Sometimes you reach for a lead, and sometimes one gets dropped in your lap.
There I was, searching the news the last week in August. It was as if the “B” team had taken over the world. Everybody who was anybody, starting with President Obama and family, were on vacation. The second stringers running the show weren’t showing me the love. How was I going to make Sandy, our blog editor, happy with an entry based on lame coverage of lame news? Bill? Really? Is that the best we can do when it comes to hurricane nomenclature these days?
I packed it in and went downstairs to help with dinner. Fortunately, I turned on 60 Minutes. The entire program was devoted to the late, great Don Hewitt, creator of 60 Minutes, and some would say, the network news program itself. As much as I have criticized the show as representing the best in nursing home–ready correspondents in recent years, I can’t deny that 60 Minutes was a game-changer. Don Hewitt looked at the best in what TV news had to offer, the CBS Evening News, and decided that he could do something better. How many of us are willing to mess with success?
At several points during the broadcast, archival footage showed Hewitt being asked what it was that made him able to get the best out of all the egomaniacs who worked for him. What was his secret to success? “Simple,” he would say. Four simple words: “Tell Me a Story.”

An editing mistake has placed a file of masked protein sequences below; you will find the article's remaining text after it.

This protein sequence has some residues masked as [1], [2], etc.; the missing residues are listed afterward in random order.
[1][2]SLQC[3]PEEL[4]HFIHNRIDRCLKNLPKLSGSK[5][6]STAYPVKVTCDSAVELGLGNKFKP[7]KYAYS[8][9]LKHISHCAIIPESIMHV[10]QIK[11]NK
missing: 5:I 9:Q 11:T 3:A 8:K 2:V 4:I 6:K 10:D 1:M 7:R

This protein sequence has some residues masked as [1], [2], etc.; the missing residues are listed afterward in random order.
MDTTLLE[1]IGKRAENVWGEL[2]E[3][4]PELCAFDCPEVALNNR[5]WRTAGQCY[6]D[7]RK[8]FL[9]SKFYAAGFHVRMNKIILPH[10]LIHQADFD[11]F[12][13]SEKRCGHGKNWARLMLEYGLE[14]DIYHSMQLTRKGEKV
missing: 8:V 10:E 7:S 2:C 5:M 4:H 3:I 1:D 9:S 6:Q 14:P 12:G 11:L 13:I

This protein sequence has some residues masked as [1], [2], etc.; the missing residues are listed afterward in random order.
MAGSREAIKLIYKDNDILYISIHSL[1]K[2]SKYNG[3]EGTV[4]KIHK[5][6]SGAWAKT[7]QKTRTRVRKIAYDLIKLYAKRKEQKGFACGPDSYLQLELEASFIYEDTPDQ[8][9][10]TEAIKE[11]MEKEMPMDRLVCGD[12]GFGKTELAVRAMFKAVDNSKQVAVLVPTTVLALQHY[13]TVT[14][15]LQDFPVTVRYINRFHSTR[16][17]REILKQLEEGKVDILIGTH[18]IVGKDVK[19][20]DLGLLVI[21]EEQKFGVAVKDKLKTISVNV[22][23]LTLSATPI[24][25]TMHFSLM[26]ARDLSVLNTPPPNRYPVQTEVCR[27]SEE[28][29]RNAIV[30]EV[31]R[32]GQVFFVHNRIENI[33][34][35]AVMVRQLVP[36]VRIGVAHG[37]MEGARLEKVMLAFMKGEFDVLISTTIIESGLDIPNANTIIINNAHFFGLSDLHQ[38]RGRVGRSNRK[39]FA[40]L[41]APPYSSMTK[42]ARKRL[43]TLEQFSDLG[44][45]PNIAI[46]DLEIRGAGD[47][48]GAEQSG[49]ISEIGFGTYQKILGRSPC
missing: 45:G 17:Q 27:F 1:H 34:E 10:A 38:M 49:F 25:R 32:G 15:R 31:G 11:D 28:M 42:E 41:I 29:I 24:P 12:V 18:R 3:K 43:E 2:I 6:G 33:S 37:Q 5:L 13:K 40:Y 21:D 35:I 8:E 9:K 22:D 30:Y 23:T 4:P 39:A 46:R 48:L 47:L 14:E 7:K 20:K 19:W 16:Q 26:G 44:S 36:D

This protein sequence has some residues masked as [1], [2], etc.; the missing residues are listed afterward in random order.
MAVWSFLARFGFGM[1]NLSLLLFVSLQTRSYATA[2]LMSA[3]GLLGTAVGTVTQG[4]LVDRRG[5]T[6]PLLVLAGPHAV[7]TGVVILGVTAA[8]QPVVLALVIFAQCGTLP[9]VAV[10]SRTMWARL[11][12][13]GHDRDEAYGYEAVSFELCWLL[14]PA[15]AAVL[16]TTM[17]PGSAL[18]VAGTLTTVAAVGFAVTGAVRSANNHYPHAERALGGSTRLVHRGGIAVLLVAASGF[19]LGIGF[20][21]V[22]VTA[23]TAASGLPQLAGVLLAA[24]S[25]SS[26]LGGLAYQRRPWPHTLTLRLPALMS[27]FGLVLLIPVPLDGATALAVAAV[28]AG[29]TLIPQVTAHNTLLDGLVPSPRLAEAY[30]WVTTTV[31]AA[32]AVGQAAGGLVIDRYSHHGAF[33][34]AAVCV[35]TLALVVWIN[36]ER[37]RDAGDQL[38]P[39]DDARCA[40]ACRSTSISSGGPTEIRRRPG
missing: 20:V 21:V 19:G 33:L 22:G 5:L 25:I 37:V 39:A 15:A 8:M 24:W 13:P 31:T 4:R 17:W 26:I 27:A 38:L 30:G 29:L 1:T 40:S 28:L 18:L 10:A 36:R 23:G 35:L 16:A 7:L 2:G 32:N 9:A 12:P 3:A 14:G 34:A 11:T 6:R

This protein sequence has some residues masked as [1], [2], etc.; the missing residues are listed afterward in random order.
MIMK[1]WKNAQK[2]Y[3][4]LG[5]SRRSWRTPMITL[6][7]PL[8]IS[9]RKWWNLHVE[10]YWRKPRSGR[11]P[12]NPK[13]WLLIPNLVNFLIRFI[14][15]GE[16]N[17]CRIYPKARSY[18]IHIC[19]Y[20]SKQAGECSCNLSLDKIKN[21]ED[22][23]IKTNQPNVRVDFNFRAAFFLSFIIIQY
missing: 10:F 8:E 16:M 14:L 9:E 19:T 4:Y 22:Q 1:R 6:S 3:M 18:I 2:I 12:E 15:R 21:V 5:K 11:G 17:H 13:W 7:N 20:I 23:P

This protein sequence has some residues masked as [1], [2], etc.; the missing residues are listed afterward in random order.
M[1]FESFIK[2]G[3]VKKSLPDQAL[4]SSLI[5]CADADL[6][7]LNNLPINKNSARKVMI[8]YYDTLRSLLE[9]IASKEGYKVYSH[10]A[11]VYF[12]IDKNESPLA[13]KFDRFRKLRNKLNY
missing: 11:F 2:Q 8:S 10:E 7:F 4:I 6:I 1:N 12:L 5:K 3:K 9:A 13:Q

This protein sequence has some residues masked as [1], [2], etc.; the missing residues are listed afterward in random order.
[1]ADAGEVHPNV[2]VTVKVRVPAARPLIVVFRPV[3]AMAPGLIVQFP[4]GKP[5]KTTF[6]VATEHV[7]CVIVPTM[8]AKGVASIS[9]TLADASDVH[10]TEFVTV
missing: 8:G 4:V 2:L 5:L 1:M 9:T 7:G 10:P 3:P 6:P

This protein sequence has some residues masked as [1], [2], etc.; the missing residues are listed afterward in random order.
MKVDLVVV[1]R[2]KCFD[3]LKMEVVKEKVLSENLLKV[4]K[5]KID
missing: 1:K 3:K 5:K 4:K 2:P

The news and corporate histories aren’t all that different. As we tell clients, let’s focus on your story. Tell me your story. Don’t give me the PR spin or the PowerPoint deck you are showing securities analysts next week. Tell me a story about your company.
When we focus on the stories that define our companies or organizations, we cut through the clutter and get to the essence of what makes the entity click. We focus on history in the making. Consciously or not, we highlight that which is going to be remembered 10 or 100 years from now, not the moment that will help us slide through the next quarterly performance review.
Don Hewitt instinctively grasped the power of the story. The rest of us have to work at it. A great one is no longer walking among us. It is a moment worth marking, and remembering.